for Japanese


10 April, 2015

LDP Submits Proposal on National Energy Mix

On April 7, a panel of Japan's ruling Liberal Democratic Party (LDP) submitted a proposal to Prime Minister Shinzo Abe on the nation's so-called energy mix.

The proposal first urges the government to aim for concurrent achievement of energy security, economic efficiency, environmental protection and safety (known as “3E+S”). To that end, it notes that in many Western countries the percentages of base-load power sources in the mix — though gradually declining — are over 60%, and says Japan will have to ensure an internationally comparable level.

Addressing the composition of power sources in Japan’s energy mix, the proposal says it is essential to (a) return to the concept of “3E + S,” the starting point for energy policy, (b) clarify policy objectives related to it, and (c) pursue them via a practical, well-balanced supply-and-demand structure, rather than discussing pre-set figures.

Concerned about adverse effects of substantial increases in power rates since the earthquake on the lives of ordinary people and economic activities — i.e., economic efficiency within “3E+S” — the proposal seeks to ensure a composition of base-load power sources that reduces the cost of electric power to the level before the earthquake, or as close as possible.

Geothermal, hydropower, nuclear and coal-fired thermal are positioned as base-load power sources: those that can generate power consistently at low cost and operate continually, day and night.

According to a recent analysis by the Research Institute of Innovative Technology for the Earth (RITE), base-load power sources accounted for approximately 60% of the total before the giant earthquake of March 2011. By 2013, the figure had fallen to 40%.

If the percentage of base-load power sources is returned to a level of 50% or 60% (with renewable energies contributing 25% or 20%, respectively) by 2030, it is estimated that energy costs would be reduced by JPY1.4 trillion (USD11.6 billion at USD1=JPY120) and JPY 2.4 trillion (USD 20.0 billion), respectively, in comparison with 40% base-load level (renewables 30%).

In terms of “environmental protection,” the proposal says that, with a growth strategy as precondition, and a substantial improvement in energy efficiency, to a level equivalent to that immediately after the Oil Crisis, realizing such an energy mix should result in substantial CO2 emissions, which have increased dramatically since the earthquake.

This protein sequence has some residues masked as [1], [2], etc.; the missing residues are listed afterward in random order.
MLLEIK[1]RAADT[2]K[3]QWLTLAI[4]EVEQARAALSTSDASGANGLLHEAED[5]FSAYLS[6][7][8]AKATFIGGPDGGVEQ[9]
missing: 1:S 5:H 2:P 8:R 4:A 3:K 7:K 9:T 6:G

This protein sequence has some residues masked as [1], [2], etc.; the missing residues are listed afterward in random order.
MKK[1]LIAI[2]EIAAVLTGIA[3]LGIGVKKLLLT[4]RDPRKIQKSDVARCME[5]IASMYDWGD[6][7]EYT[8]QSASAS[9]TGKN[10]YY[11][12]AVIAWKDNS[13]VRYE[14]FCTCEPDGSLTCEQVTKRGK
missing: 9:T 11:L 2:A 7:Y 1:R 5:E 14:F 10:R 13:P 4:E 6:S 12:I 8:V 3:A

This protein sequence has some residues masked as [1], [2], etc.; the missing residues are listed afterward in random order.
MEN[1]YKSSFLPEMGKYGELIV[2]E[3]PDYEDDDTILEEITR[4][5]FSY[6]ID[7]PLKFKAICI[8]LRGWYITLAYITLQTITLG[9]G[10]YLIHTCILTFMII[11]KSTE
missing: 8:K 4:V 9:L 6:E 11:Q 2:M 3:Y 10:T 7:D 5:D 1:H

This site uses Akismet to reduce spam. Learn how your comment data is processed.

SNS facebooktwitter

NPPs Map


Voices from Nuclear Industry – Contributing to a clean and resilient recovery

3 September, 2020
Voices from Nuclear Industry – Contributing to a clean and resilient recovery03:59

Recent News

24 February, 2021
FEPC Chairman Explains Response to Earthquake off Fukushima
17 February, 2021
Site for Spent Fuel Intermediate Storage Facility Outside Fukui Prefecture to Be Determined by End of 2023
5 January, 2021
New Year’s Greeting by JAIF Chairman Imai
10 December, 2020
Japan’s NRA Recognizes Compatibility of JNFL’s MOX Fuel Fabrication Plant with New Regulatory Standards, Approving Changes
3 December, 2020
MHI Launches New Strategy to Achieve Carbon Neutrality by 2050
26 November, 2020
JAIF Releases Results of Fact-finding Survey of Japanese Nuclear Industry for Fiscal 2019: Some Effects Seen of COVID-19
24 November, 2020
Japan’s Energy Supply and Demand in Fiscal 2019 Shows CO2 Emissions Down for Sixth Year in a Row
24 November, 2020
NUMO Accepts Applications from Two Municipalities to Conduct Literature Surveys, Moving Closer Toward Selecting HLW Final Disposal Site
16 November, 2020
Kyushu Electric Power Starts Operating Facilities at Sendai-1 NPP Designed for “Specific Severe Accident” Response—First Time in Japan
13 November, 2020
Japan’s NRA Approves Changes to Mutsu Recyclable-Fuel Storage Center after Confirming Regulatory Compliance